Whole grains, portion control, and designed yogurts top this year's list of food trends.
By Kathleen Zelman, MPH, RD/LD
WebMD Weight Loss Clinic - Expert Column
Whole grains, designer yogurts, controlled-portion packs, and products enriched with green tea are among the helping to satisfy Americans' thirst for what's new, hot, and sexy. Low-carb diets, sugar (and anything else refined and white), salt, high-fructose corn syrup and trans fats, meanwhile, are out.
Trying to keep up with food trends can make your head spin. But it's a good bet that healthier eating will be on many menus this year. With 60% of adults overweight or obese and kids not far behind -- plus rising rates of heart disease, type 2 diabetes, and cancer -- many Americans are realizing that eating a more nutritious diet and getting regular physical activity is the best defense.
And restaurants and manufacturers are scurrying to find replacements for unhealthy trans fats, thanks in part to the Center for Science in the Public Interest and its efforts to get Congress to require labeling of trans fat content in foods.
Trying to predict what will be on the culinary horizon is always fun -- and always an inexact science. But based on events of past years, I have looked into my crystal ball to try to anticipate what we can expect to find on our plates in 2007. Here are my predictions:
- Healthier food for kids. Marketing to children has become a political issue, with watchdog groups pushing to make sure manufacturers offer healthy foods for kids. I think we'll see more of things like the portion-controlled packs of fresh fruit and "100-calorie" treats, low-fat milk chugs, and snacks such as Fizzy Fruit Sparkling Fresh Grapes.
- Convenience with a healthy twist. Both speed of preparation and good nutrition factor into consumer decisions. Manufacturers are delivering with "halfway homemade" foods - things like sauce mixes and spice blends -- so our work in the kitchen is more assembly and less preparation.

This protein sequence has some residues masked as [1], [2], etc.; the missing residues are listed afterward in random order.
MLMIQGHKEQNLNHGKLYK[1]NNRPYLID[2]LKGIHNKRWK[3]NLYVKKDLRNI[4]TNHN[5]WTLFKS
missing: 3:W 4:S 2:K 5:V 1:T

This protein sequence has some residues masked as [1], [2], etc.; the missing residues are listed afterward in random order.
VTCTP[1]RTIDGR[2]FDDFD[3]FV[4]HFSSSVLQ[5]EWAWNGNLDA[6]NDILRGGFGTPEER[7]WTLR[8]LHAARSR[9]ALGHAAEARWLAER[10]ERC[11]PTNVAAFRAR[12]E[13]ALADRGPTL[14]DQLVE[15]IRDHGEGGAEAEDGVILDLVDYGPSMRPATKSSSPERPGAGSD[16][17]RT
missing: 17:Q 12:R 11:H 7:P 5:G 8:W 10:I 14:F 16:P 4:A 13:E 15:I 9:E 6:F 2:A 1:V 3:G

- Food for one. I think we'll see more packaged products like Green Giant "Just for One! Vegetables" and Baker's Inn "Short Loaf" sliced bread, to accommodate smaller households and promote less waste.
- Lighter desserts. Americans have a real sweet tooth. And one of the fastest-growing dessert segments involves the new ice-cream technology that allows manufacturers to produce a product with half of the fat, one-third the calories, and all the flavor of full-fat ice cream. Look for more companies to come out with the "slow-churned" and "double- churned" ice cream offerings. Also look for more dessert products that use natural sweeteners in place of high-fructose corn syrup.
- Fresh, natural, and organic. Consumers continue to demand more wholesome, farm-friendly, preferably organic foods -- grown locally, if possible. Concern over the environment, a willingness to pay more for "fresh" foods, and the perception that organic is healthier are here to stay. Watch for more groups such as the California "locavores," who only eat foods grown within a 100-mile radius.
- Exotic fruits and vegetables. Tropical fruits and vegetables are making their way into mainstream supermarkets. Pomegranates were big in 2006. Look for acai, cupuacu, rambutan, feijoa, or kiwano to be the next exotic fruit. Different varieties of squash, such as turban, curry pumpkin, sibley, kabocha, delicata, and buttercup, are also increasingly making their way onto grocers' shelves.
- Superfoods (beyond dark chocolate and green tea). There appears to be no end to products enriched with "better for you" substances like vitamins, minerals, antioxidants, cholesterol-lowering plant stanols, omega-3 fatty acids, and immunity-boosting probiotics. Also look for "satiety-enhancing" foods, aimed at helping you feel fuller and thus control weight.
- Whole-grain everything. The U.S. Department of Agriculture's 2005 Dietary Guidelines recommend three servings a day of whole grains. To help consumers meet their needs, the explosion of whole-grain products will likely continue. I do hope that manufacturers will clearly label their products, so consumers will know which products actually provide a whole-grain serving.
- Drinks with less sugar and lots of extras. Look for more "calorie-burning" beverages, drinks sweetened with 100% fruit juice, and drinks with added ingredients such as Nutrisoda's "nutrient-enhanced" line of drinks with flavors like "Calm," "Energize," and "Immune."
- Nutrition information at point of purchase. New York raised the nutrition bar in December with its ban on trans fats in restaurant food. At the same time, the city voted to require many restaurants to put calorie information about their products on menus. Plan on seeing more such initiatives from cities, as well as companies like Disney, which recently announced a commitment to making food at its theme parks more healthful.
Kathleen Zelman, MPH, RD, is director of nutrition for WebMD and the WebMD Weight Loss Clinic. Her opinions and conclusions are her own.
Published January 12, 2007.
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